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Tax Requirements for Trusts

Posted on: July 10th, 2014
trust taxesDo you need to pay income tax on a trust? Every state has different laws regarding whether a trust is taxable in that state. The following post reviews current laws regarding trust taxation in North Carolina and other states our firm serves, although careful review of each state’s tax laws is recommended to determine whether trust income is taxable in a particular state. 

In many states, an important factor in determining whether the trust is taxable is where the beneficiaries, settlor, and trustees are domiciled. A tax attorney knowledgeable in trust taxation can help you to determine how trust assets might need to be structured with respect to each state’s tax laws to achieve the most favorable tax treatment.

As with any estate planning matter, annual reviews can help to effectively address legislation changes. With advanced planning and the right tools, individuals can preserve their intentions for asset distribution.

North Carolina Taxes on Trusts

Income tax must be paid on trusts that meet the requirements below, according to the North Carolina Department of Revenue. First, the trust must be required to file a federal return on the income earned by the trust.  In addition, the trust must either:
  1. Derive income from North Carolina sources or
  2. Derive any income which is for the benefit of a resident of North Carolina.

The D-407 must be filed by April 15th for trusts on a calendar year basis, or by the 15th of the fourth month after the end of the fiscal year if on a fiscal year basis.

Tennessee Taxes on Trusts

According to the Tennessee Department of Revenue, individuals who are trustees, guardians or administrators of trusts must pay income tax if:
[They] received more than $1,250 in taxable interest and dividend income for the benefit of Tennessee residents. 

Trustees who are receiving taxable income on behalf of NONRESIDENT BENEFICIARIES are NOT required to file a return. However, when taxable income is received on behalf of both RESIDENT and NONRESIDENT BENEFICIARIES, ONLY THE TAXABLE INCOME OF ANY RESIDENT BENEFICIARY is required to be reported in Schedule A…Nonresident income may be reported in Schedule B…A trust is entitled to only one exemption of $1,250, regardless of the number of beneficiaries.

Beneficiaries will need to satisfy income tax requirements as follows:
The trustee shall report to each resident beneficiary the amount of taxable income distributed to him, and the beneficiary shall be liable for the tax.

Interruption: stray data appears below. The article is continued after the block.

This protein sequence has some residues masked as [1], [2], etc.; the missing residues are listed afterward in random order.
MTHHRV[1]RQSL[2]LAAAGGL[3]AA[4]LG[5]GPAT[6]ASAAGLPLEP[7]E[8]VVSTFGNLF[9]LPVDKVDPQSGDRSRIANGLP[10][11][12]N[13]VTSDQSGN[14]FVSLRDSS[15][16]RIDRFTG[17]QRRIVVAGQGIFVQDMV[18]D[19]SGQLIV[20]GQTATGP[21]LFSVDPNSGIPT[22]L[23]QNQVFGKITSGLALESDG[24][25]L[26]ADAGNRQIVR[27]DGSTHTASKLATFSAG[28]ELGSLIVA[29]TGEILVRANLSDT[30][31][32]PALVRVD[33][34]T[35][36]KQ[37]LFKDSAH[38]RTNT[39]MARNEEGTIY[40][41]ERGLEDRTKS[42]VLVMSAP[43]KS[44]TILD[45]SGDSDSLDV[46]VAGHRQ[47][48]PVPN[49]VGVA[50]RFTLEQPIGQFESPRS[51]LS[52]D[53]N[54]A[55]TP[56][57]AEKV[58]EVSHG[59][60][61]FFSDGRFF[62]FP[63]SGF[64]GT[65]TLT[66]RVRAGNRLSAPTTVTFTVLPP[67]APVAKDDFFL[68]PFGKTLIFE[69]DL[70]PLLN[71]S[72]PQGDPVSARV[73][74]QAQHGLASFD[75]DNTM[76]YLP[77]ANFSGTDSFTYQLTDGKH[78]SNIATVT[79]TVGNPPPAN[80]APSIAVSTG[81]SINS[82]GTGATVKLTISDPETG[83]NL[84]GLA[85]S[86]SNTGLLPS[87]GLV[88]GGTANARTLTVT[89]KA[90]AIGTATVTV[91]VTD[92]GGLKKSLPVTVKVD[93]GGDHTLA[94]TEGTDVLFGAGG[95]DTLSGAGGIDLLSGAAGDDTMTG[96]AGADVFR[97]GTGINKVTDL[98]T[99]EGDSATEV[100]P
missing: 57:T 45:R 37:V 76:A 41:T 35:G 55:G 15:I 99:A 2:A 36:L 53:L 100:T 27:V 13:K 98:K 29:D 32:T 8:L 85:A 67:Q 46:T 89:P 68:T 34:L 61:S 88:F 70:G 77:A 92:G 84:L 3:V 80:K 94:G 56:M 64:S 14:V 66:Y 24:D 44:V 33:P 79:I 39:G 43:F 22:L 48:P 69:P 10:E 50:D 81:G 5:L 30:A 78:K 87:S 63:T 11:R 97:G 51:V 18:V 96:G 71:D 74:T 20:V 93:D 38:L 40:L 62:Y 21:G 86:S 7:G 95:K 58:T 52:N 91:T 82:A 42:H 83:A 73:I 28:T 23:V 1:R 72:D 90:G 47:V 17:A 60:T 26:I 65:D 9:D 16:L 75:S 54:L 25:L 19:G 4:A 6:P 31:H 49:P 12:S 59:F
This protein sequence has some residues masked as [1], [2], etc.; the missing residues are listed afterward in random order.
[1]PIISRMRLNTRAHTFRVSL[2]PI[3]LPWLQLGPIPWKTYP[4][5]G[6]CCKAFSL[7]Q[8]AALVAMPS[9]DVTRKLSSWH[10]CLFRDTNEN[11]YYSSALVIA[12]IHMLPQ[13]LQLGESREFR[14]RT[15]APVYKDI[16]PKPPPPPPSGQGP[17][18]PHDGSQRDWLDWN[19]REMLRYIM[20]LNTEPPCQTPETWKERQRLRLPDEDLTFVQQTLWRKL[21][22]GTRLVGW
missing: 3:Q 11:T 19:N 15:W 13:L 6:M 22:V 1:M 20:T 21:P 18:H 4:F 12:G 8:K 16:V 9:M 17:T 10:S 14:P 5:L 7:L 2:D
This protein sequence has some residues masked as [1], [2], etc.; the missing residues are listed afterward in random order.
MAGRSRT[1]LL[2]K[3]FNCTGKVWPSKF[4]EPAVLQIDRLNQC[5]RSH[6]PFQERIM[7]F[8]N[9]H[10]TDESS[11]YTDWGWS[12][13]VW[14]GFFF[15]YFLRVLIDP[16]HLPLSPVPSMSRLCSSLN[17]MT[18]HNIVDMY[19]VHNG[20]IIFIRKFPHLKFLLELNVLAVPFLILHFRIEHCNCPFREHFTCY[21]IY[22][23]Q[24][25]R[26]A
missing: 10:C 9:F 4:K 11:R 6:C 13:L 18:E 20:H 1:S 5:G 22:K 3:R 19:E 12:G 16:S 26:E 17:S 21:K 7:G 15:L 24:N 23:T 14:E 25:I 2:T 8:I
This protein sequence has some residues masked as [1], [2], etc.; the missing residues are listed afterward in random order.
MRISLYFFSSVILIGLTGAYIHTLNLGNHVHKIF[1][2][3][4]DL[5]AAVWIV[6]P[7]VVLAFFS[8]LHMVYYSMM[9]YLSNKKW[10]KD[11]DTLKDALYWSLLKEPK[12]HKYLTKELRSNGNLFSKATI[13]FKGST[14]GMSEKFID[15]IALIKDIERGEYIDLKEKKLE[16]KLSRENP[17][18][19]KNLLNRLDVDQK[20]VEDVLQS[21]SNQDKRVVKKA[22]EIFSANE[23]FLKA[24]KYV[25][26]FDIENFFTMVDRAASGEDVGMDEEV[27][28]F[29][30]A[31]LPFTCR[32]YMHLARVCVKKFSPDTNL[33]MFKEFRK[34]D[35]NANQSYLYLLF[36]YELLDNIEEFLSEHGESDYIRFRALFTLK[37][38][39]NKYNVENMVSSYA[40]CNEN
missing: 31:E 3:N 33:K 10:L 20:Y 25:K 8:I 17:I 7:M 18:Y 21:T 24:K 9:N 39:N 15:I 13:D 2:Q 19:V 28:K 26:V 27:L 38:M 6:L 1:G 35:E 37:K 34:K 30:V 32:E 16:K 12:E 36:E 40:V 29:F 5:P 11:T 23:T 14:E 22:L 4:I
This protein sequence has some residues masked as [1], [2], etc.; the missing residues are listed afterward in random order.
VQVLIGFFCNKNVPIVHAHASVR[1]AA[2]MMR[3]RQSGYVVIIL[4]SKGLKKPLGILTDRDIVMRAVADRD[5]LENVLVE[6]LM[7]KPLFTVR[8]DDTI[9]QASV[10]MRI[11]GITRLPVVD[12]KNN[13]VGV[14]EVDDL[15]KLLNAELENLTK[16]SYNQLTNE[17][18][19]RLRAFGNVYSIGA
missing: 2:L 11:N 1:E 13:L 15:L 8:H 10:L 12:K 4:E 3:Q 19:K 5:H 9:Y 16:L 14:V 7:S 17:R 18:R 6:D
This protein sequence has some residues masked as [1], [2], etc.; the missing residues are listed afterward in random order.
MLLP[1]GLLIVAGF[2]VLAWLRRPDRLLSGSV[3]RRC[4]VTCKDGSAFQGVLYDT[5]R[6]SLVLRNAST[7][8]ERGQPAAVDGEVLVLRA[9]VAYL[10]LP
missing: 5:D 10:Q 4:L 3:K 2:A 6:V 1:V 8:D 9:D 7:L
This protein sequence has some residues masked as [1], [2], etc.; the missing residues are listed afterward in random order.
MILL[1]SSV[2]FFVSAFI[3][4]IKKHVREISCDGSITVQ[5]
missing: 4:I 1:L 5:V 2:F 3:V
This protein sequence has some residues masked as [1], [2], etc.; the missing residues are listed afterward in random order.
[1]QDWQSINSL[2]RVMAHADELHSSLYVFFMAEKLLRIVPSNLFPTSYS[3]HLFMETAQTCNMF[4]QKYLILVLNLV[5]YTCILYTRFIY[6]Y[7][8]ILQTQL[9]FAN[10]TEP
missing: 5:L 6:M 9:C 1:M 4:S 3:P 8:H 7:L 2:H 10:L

Trustees of Charitable Remainder Trusts do not pay income tax. Read more tax requirements on trusts in Tennessee.

Florida Taxes on Trusts

Florida has no state income tax. Florida also does not impose estate, gift, or Generation Skipping Transfer taxes. When it comes to real property in Florida held in trust, the holding in Taylor v. State Tax Commission governs.  According to the National Association of Estate Planners and Councils, “in Taylor v. State Tax Commission…the state of New York attempted to apply its income tax on the gain incurred upon sale of Florida real property held in a trust created under the will of a New York decedent. The trustees were not New York residents. The court held that, since the domicile of the decedent was the only New York connection to this transaction, the state could not impose tax on the gain.” 

New York Taxes on Trusts

Tax must be paid for resident trusts that meet one of the following requirements:
  1. Required to file a federal income tax return for the tax year
  2. Had any New York taxable income for the tax year
  3. Had tax preference items for minimum income tax purposes in excess of the specific deduction or
  4. Subject to a separate tax on lump-sum distributions

Tax must be paid for non-resident trusts that meet one of the following requirements
  1. Had income derived from New York State sources and had New York adjusted gross income
  2. Had tax preference items for minimum income tax purposes derived from or connected with New York State sources in excess of the specific deduction
  3. Subject to a separate tax on lump-sum distributions or
  4. Incurred a net operating loss for New York State income tax purposes for the tax year without incurring a net operating loss for federal income tax purposes

Recent changes to legislation now regulate the use of out-of-state trusts created by New York residents. Under the new law, beginning with income earned after January 1, 2014, non-grantor trusts set up by New York resident grantors are taxed when distributions of accumulated income are made to New York resident beneficiaries.  The new tax will not apply to distributions of accumulated income to New York beneficiaries that are made prior to June 1, 2014.  Out-of-state trusts are attractive for New Yorkers as these tools help minimize income tax, capital gains tax in some situations, and estate tax—which has recently made headlines due to the new “New York estate tax cliff.” Read more about a NY tax law affecting trusts.
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